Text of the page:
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You can search the entire site. or go to the recent opinions, or the chronological or subject indices. Lightle v. State, Real Estate Commission (10/20/2006) sp-6065
Notice: This opinion is subject to correction before publication in the Pacific Reporter. Readers are requested to bring errors to the attention of the Clerk of the Appellate Courts, 303 K Street, Anchorage, Alaska 99501, phone (907) 264-0608, fax (907) 264-0878, e-mail firstname.lastname@example.org. THE SUPREME COURT OF THE STATE OF ALASKA
|) Supreme Court No. S- 11719|
|) Superior Court No. 3AN-01-6223 CI|
|STATE OF ALASKA, REAL||) O P I N I O N|
|) No. 6065 - October 20, 2006|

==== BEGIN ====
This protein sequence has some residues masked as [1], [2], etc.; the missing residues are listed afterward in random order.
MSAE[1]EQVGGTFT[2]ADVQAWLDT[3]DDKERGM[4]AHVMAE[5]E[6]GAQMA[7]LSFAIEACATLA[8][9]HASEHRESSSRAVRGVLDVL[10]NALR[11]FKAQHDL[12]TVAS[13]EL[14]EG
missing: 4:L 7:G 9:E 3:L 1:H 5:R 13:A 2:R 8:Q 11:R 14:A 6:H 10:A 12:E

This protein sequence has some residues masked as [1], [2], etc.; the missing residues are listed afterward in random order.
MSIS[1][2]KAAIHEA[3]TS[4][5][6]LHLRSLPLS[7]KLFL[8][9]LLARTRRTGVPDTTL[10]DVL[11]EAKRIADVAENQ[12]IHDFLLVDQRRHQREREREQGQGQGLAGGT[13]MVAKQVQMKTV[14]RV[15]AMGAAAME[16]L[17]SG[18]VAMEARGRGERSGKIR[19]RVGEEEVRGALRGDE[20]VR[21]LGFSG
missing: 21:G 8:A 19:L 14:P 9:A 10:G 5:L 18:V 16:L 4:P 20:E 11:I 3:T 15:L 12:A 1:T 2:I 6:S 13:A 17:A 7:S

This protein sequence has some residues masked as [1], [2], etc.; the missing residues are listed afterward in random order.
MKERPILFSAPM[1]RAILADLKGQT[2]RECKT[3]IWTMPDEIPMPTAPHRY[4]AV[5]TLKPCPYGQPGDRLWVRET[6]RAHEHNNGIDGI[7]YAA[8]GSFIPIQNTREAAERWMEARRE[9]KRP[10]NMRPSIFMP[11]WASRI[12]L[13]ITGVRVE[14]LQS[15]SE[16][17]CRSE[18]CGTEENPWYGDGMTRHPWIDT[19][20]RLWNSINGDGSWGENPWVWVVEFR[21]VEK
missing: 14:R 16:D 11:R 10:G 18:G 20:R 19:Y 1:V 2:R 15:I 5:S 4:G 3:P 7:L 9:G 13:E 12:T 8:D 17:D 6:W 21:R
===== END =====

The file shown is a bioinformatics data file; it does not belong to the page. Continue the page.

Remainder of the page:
Appeal from the Superior Court of the State of Alaska, Third Judicial District, Anchorage, Philip R. Volland, Judge. Appearances: Hugh G. Wade, Wade, Kelly & Sullivan, Anchorage, for Appellant. Karen L. Hawkins, Assistant Attorney General, Anchorage, David W. M rquez, Attorney General, Juneau, for Appellee. Before: Bryner, Chief Justice, Matthews, Eastaugh, Fabe, and Carpeneti, Justices. BRYNER, Chief Justice. I. INTRODUCTION Arlene Seeley made an offer to buy a home but withdrew her offer after learning that the seller had accepted it only as a back-up offer: an offer that would be accepted only if a previously accepted offer fell through. Seeley then filed a claim with the Alaska Real Estate Commission, alleging that Craig Lightle, the homes listing agent, had fraudulently misrepresented the homes status by leading her to believe that the home was immediately and unconditionally available. After holding a hearing on the claim, the commission ruled in Seeleys favor and imposed sanctions against Lightle. On appeal, Lightle insists that the evidence fails to support the commissions finding of intentional misrepresentation. But the record contains substantial evidence that Lightle misrepresented the homes availability by inaccurately describing the home in the Anchorage Multiple Listing Service as an active listing; by prematurely telling Seeley that the originally accepted offer had been rescinded; and by incorrectly assuring Seeley that her own offer had been accepted and that the house is yours. Because the record also contains substantial evidence that Lightle knew these representations to be untrue or unfounded when he made them yet intended or expected that Seeley would rely on them, we conclude that the record supports the commissions finding of a fraudulent misrepresentation. II. FACTS AND PROCEEDINGS In early 1998 Craig Lightle, a real estate agent with Realty Executives Alaska, listed a residential property in Anchorage for sale on behalf of the Leighs. On April 17 the Williamses offered to buy the house. The Leighs accepted the offer. The Williamses had trouble securing a loan: their application was initially denied. Sometime before June 5, the bank notified Lightle that it had denied the loan. Meanwhile, the Williamses evidently decided to seek other sources for financing. Lightle nevertheless re-listed the property on the Multiple Listing Service as an active listing, with a note stating previous pending offer, buyer unable to qualify for loan. In early June 1998 Arlene Seeley represented by real estate agent Cheryl Ponder saw the house and became interested in making an offer. On Friday, June 5, Ponder called Lightle on Seeleys behalf to discuss the home. During this conversation Lightle told Ponder that the home was available. Although Lightle acknowledged that a prior offer had been made and accepted, he insisted the deal was dead. According to Ponder, either during this June 5 conversation or their next conversation on June 8, Lightle told Ponder that a rescission agreement had been sent to him, but that it had not yet been received. At the end of the June 5 conversation, Lightle informed Ponder that he planned to be out of town but that Ponder could call his associate if she wanted to prepare an offer. Ponder then contacted Seeley and told her the house was for sale and active. Based on this information, Seeley decided that she wanted to make an offer to buy the Leighs home. Later the same day, Ponder contacted Lightles associate, who said that she should send Seeleys offer by fax and that he would get it and take care of it. Ponder then sent Seeleys offer of $120,000, together with a proposed earnest money agreement and a $500 earnest money deposit. On June 8, after the weekend, Lightle called Ponder to communicate the Leighs counteroffer of $124,000. After consulting with Ponder, Seeley decided to send Lightle a counteroffer for $122,000. Ponder transmitted the counteroffer, and Lightle called Ponder back later that day to tell her Seeleys $122,000 counteroffer had been accepted by the Leighs. Seeley was present in Ponders office when Lightle called, and listened on Ponders speaker-phone. During the conversation Lightle assured Seeley that the house was hers, and said that the sellers would return to Anchorage to sign the agreement on Friday, June 12. Based on her understanding that she had the house, Seeley canceled her existing lease, rented a U-haul, and began switching her utilities over. Soon after the June 8 conversation, however, Lightle learned that the Williamses still wanted the house and were trying to arrange a different loan. On June 12 Lightle sent Ponder a copy of Seeleys proposed earnest money agreement that had been signed by the Leighs. But the agreements wording had been changed to incorporate a new Back-up Addendum, which purported to accept Seeleys offer only as a back-up to the Williamses still-pending offer. Upon learning of these changes, Seeley refused to accept the agreement. After obtaining a rescission of her earnest money offer and a refund of her deposit,1 Seeley filed a claim against the Alaska Real Estate Commissions real estate surety fund, a state-administered fund created by statute to compensate individuals who suffer loss in real estate transactions due to fraud.2 She alleged that Lightle had engaged in fraudulent misrepresentation and that his actions had caused her to suffer damages by prompting her to cancel her existing lease. Lightle disputed these allegations, and the commission appointed a hearing officer to hear Seeleys claim. Lightle, Seeley, and Ponder testified at the hearing. The hearing officer issued a written decision, concluding that Lightle had committed fraudulent misrepresentation by telling Seeley that the Leighs house was available, without disclosing that the Williamses previously accepted offer had not yet been rescinded. The decision specifically found that Lightles misrepresentations were intentional and material to the real estate transaction. It recommended an award of damages to compensate Seeley for the losses she incurred by prematurely canceling her lease; it also recommended suspending Lightles real estate license. The commission adopted the hearing officers decision and its recommendations. Lightle appealed to the superior court, which affirmed the commissions decision.3 Lightle then filed this appeal, contending that the evidence fails to support a finding of intentional misrepresentation. III. STANDARD OF REVIEW When the superior court acts as an intermediate appellate court in an administrative appeal, we review the agencys actions directly.4 We review issues of law de novo, but use the substantial evidence test to review an agencys factual findings.5 Substantial evidence to support an agencys findings exists when there is such relevant evidence as a reasonable mind might accept as adequate to support the conclusion. 6 In deciding whether this standard has been met, we view the record in the light most favorable to upholding the trial courts ruling.7 It is not our job to reweigh the evidence or choose between competing inferences; we only determine whether substantial evidence supports the agencys factual findings.8 Findings of misrepresentation involve issues of fact.9 IV. DISCUSSION Seeley brought her claim under AS 08.88.460, which allows claims to be brought against the real estate surety fund by a person seeking reimbursement for a loss suffered in a real estate transaction as a result of fraud, misrepresentation, [or] deceit.10 Lightle argues that the record fails to support the commissions finding that he made intentional misrepresentations to Seeley. Lightle insists that there is no evidence showing that he made any statement of fact with the knowledge that it was false and with the intent to deceive. (Emphasis in original.) At most, Lightle contends, his statements regarding the availability of the house were expressions of expectation and predictions of future events, rather than declaratory statements of fact. According to Lightle, there was no evidence that he ever said that there was no pending offer. Moreover, Lightle asserts, his statements were not actually false when he made them, since he expected that the Williamses would rescind their agreement and ultimately, they did just that. But Lightle inaccurately describes the elements necessary to prove a fraudulent misrepresentation; specifically, he is mistaken in suggesting that those elements require proof of a specific intent to deceive. Alaska follows the Restatement (Second) of Torts on what constitutes an intentional or fraudulent misrepresentation.11 As described in the Restatement, the elements of fraudulent misrepresentation are: (1) a misrepresentation of fact or intention, (2) made fraudulently (that is, with scienter), (3) for the purpose or with the expectation of inducing another to act in reliance, (4) with justifiable reliance by the recipient, (5) causing loss.12 Lightle concentrates his challenge on the elements that require proof of fraud and intent. He concedes that Seeley did reasonably rely upon Craig Lightles assurance and does not contest that Seeleys reliance caused her to suffer damages. Section 525 of the Restatement sets out the general rule imposing liability for fraudulent misrepresentation as follows: One who fraudulently makes a misrepresentation of fact, opinion, intention or law for the purpose of inducing another to act or to refrain from action in reliance upon it, is subject to liability to the other in deceit for pecuniary loss caused to him by his justifiable reliance upon the misrepresentation. As used in the Restatement, the word fraudulent refers solely to the makers knowledge of the untrue character of his representation. This element of the defendants conduct frequently is called scienter. 14 Under Section 526 of the Restatement, [a] misrepresentation is fraudulent if the maker (a) knows or believes that the matter is not as he represents it to be, (b) does not have the confidence in the accuracy of his representation that he states or implies, or (c) knows that he does not have the basis for his representation that he states or implies. To be fraudulent, then, a representation need only be made with scienter, in other words, the necessary knowledge of the untrue character.16 But not all fraudulent misrepresentations are actionable under the Restatements definition: In order that a misrepresentation even though fraudulently made, may be actionable, it is necessary that the other conditions stated in 525 exist[,] . . . namely, the makers purpose to induce the recipient to act in reliance upon the misrepresentation[.] The Restatement defines this requirement of a purpose to induce action as follows: One who makes a fraudulent misrepresentation is subject to liability to the persons or class of persons whom he intends or has reason to expect to act or to refrain from action in reliance upon the misrepresentation, for pecuniary loss suffered by them through their justifiable reliance in the type of transaction in which he intends or has reason to expect their conduct to be influenced. As can be seen, this provision does not require the maker of a false statement to act with the specific intent to deceive; rather, it requires the maker to have reason to expect that the others conduct will be influenced. With this framework in mind, we turn to the record to determine whether the evidence supports the commissions finding of fraudulent misrepresentation. In our view, the record contains substantial evidence that would, if believed, allow reasonable persons to find several interrelated misrepresentations. It is undisputed that sometime in May or early June 1998, Lightle re-listed the property in the Multiple Listing Service as an active listing, with a note stating previous pending offer, buyer unable to qualify for loan. It is also undisputed that Seeley relied on this listing when she submitted her first offer to Lightle on June 5. Yet according to Ponder, Lightles description of the property as an active listing amounted to a false statement of fact. Specifically, Ponder testified that, according to MLS guidelines when a property is in [the] computer as active, it is for sale. It is not pending or contingent. They have they have pending and contingency, you can put them in there that way. Lightle offered no testimony or other evidence to rebut Ponders assertions, so it was not unreasonable for the hearing officer to find that they were credible. Nor was it unreasonable for the hearing officer to infer that Lightle knew that it was inaccurate and misleading to give the house an active listing. Nothing in the record suggests that the original offerors, the Williamses, intended to rescind their offer before June 12, 1998, or that they said anything to Lightle suggesting that they had such an intent after learning that their first loan application had fallen through. Nor does the record contain any evidence suggesting that, after learning that the first application was rejected, Lightle had any basis for concluding that the Williamses had actually abandoned their efforts to make good on their offer. To the contrary the Williamses persisted in attempting to obtain adequate funding and did not rescind their offer until June 24. Thus, when he relisted the property as active, Lightle lacked any basis to believe that the Williamses actually had rescinded, as the active listing specifically suggested; instead, he evidently surmised that they probably would rescind. And it is uncontested that no rescission agreement was actually signed until well after the property was listed. Moreover, Ponder also testified that Lightle told her on June 5 that the house was available and that the first offer was dead. On June 5 or 8 Lightle told Ponder that a rescission of the previously accepted offer was being sent to him. Specifically, Ponder testified that Craig [Lightle] said that the rescission was coming and that it had been signed by his seller, and he assured us it would be back. Ponder further testified that Lightle indicated that the rescission agreements arrival was imminent. And according to Ponder, she and, by implication, Seeley relied on Lightles assurances. Seeley, who listened to the conversation between Lightle and Ponder on Ponders speaker-phone, confirmed Ponders testimony, insisting that Lightle said the sellers had accepted [her counter] offer. The hearing officer found that both Ponder and Seeley were credible witnesses, while noting that Lightles testimony was noteworthy both for what he said, and for what he did not say. When viewed in the light most favorable to Seeley, this evidence supports a finding that Lightle knowingly made false statements of fact by telling Ponder and Seeley that a rescission agreement had been signed and that the house is yours. And as previously mentioned, Lightle does not contest that Seeley reasonably relied on these assurances. Finally, the evidence at the hearing included further testimony by Ponder describing misleading assurances by Lightle that Seeleys $122,000 counteroffer had been accepted. As already noted, Lightle had listed the property in the Multiple Listing Service as an active listing. Ponder testified that this meant that the property had no other pending offers. Referring to Lightles June 8 conversation with Ponder, Seeley confirmed that Craig said over the speaker phone that the sellers accepted the offer and that they would be flying in on Friday, I believe, was the 12th of June, to sign paperwork. And according to Ponder, Lightle told her and Seeley that yep, the house is yours, not selling it to anybody else, the sellers would not let did not want him to fax it, they would sign it when they got there. Ponder also testified that, we were never told we were in a back- up position. Ponders testimony was corroborated by her contemporaneous notes of the June 8 conversation. Ponder wrote that she and Seeley made the counteroffer of $122,000, and Craig call[ed] us right back and said Seller accepted the counter. He ask[ed] for lenders phone [number] because seller anxious as the home previously sold by Remax and Buyer did not qualify I gave lenders phone [number]. Craig said seller would [not] sign until she arrives on Friday, did not have a fax and dont worry property is sold to Arlene [Seeley] . . . . By Lightles own account, he learned sometime soon after June 8 that the Williamses were still interested in the house. On June 15 Lightle sent Ponder and Seeley a copy of Seeleys $122,000 earnest money offer that the Leighs had just signed. Yet this copy had been changed to include a new Back-up Addendum to [the] Earnest Money Receipt and Agreement to Purchase, which conditioned the Leighs acceptance of Seeleys offer on the Williamses failing to close the still pending original offer. Seeley immediately refused to accept this new term. And the Williamses did not rescind their original offer until June 24, well after Seeley withdrew. On appeal, Lightle takes the position that, as far as he knew, his June 8 statements were literally true when he made them: The evidence strongly suggests that from June 5th through June 8th, Craig Lightle reasonably believed that the Williams offer was dead, in the sense that it was not going to culminate in a sale of the Leigh property. But this theory is legally flawed because it ignores that, even if literally true in the limited sense suggested by Lightle, his June 8 statements would amount to misrepresentations by half-truth. As we initially recognized in Carter v. Hoblit19 and more recently held in Anchorage Chrysler Center, Inc. v. DaimlerChrysler Corp., a statement can be literally true and yet still be an actionable misrepresentation. Section 529 of the Restatement (Second) of Torts says: A representation stating the truth so far as it goes but which the maker knows or believes to be materially misleading because of his failure to state additional or qualifying matter is a fraudulent misrepresentation. Under this standard, a partial disclosure is fraudulent if the person making the statement knows or believes that the undisclosed facts might affect the recipients conduct in the transaction in hand. The Restatement gives some examples, including a prospectus that fails to list all the companys debts; a statement that a title to land has been upheld by a particular court without mentioning that the courts decision has been appealed; and a statement that tenants in a building all pay a certain rent, without mentioning that the rent is still subject to approval by a rent control agency. Lightles June 8 statements are closely analogous to the Restatements illustrations of fraudulent misrepresentations by half-truths: by assuring Ponder that the prior deal is dead, that Seeleys offer had been accepted, and that the house is yours all without any mention of the fact that the Williamses previously accepted offer had not yet been rescinded and still technically remained in effect Lightle made a partial disclosure that failed to reveal facts that might [have] affect[ed] the recipients conduct in the transaction in hand.21 And despite Lightles arguments to the contrary, substantial evidence supports the finding that Lightles partial disclosure was fraudulent that is, that Lightle [did] not have the confidence in the accuracy of his representation[s] that he state[d] or implie[d];22 that he [knew] that he [did] not have the basis for his representation[s] that he state[d] or implie[d];23 and that he intend[ed] or ha[d] reason to expect that Seeley would act . . . in reliance upon the misrepresentation.24 Because the Restatement standard requires nothing more to establish an intentional misrepresentation, we hold that the evidence supports the commissions findings and conclusions. V. CONCLUSION For these reasons, we AFFIRM the superior courts ruling upholding the commissions decision. _______________________________ 1 The Williamses eventually failed in their efforts to secure another loan and rescinded their agreement with the Leighs on June 24, 1998 well after Seeley had withdrawn her offer. The Leighs ultimately sold their home to another buyer, and Realty Executives Alaska received a commission as joint agent for buyer and seller. 2 See AS 08.88.450; AS 08.88.460. 3 For reasons not relevant here, the superior court also directed the commission to reduce the amount of damages awarded to Seeley. 4 Treacy v. Municipality of Anchorage, 91 P.3d 252, 260 (Alaska 2004); Halliburton Energy Servs. v. State, Dept of Labor, 2 P.3d 41, 44 n.1 (Alaska 2000) (citing Univ. of Alaska v. Univ. of Alaska Classified Employees Assn, 952 P.2d 1182, 1184 n.6 (Alaska 1998)). 5 Treacy, 91 P.3d at 260 (citation omitted). 6 Yoon v. Alaska Real Estate Commn, 17 P.3d 779, 782 (Alaska 2001) (quoting Balough v. Fairbanks N. Star Borough, 995 P.2d 245, 254 (Alaska 2000)). 7 Stumbaugh v. State, 599 P.2d 166, 172-73 n.15 (Alaska 1979). 8 Storrs v. State Med. Bd., 664 P.2d 547, 554 (Alaska 1983). 9 See Yoon, 17 P.3d at 782 (whether there was promissory fraud is primarily a question of fact and based on credibility determinations); see also Wirum & Cash, Architects v. Cash, 837 P.2d 692 (Alaska 1992). 10 AS 08.88.460(a). 11 E.g., City of Fairbanks v. Amoco Chemical Co., 952 P.2d 1173, 1176 n.4 (Alaska 1998); Barber v. National Bank of Alaska, 815 P.2d 857, 862 (Alaska 1991) (citing Restatement (Second) of Torts 525 (1977)); Carter v. Hoblit, 755 P.2d 1084, 1086-87 (Alaska 1988) (relying on Restatement). 12 Restatement (Second) of Torts 525, 526, 531 (1977). 13 Id. 525. 14 Id. 526 cmt. a. 15 Id.; see Anchorage Chrysler Ctr., Inc. v. DaimlerChrysler Corp., 129 P.3d 905, 914 (Alaska 2006). 16 Restatement (Second) of Torts 526 cmt. a (1977). 17 Id. 526 cmt. b. 18 Id. 531 (emphasis added). 19 See Carter, 755 P.2d at 1086-87 (citing with approval Restatement (Second) of Torts 529 (1977)). 20 Anchorage Chrysler Ctr., Inc., 129 P.3d at 915 (citations omitted) (quoting and citing Restatement (Second) of Torts 529, 529 cmt. b, 529 cmt. a, illus. 2 (1977)). 21 Restatement (Second) of Torts 529 cmt. b (1977). 22 Id. 526. 23 Id. 24 Id. 531.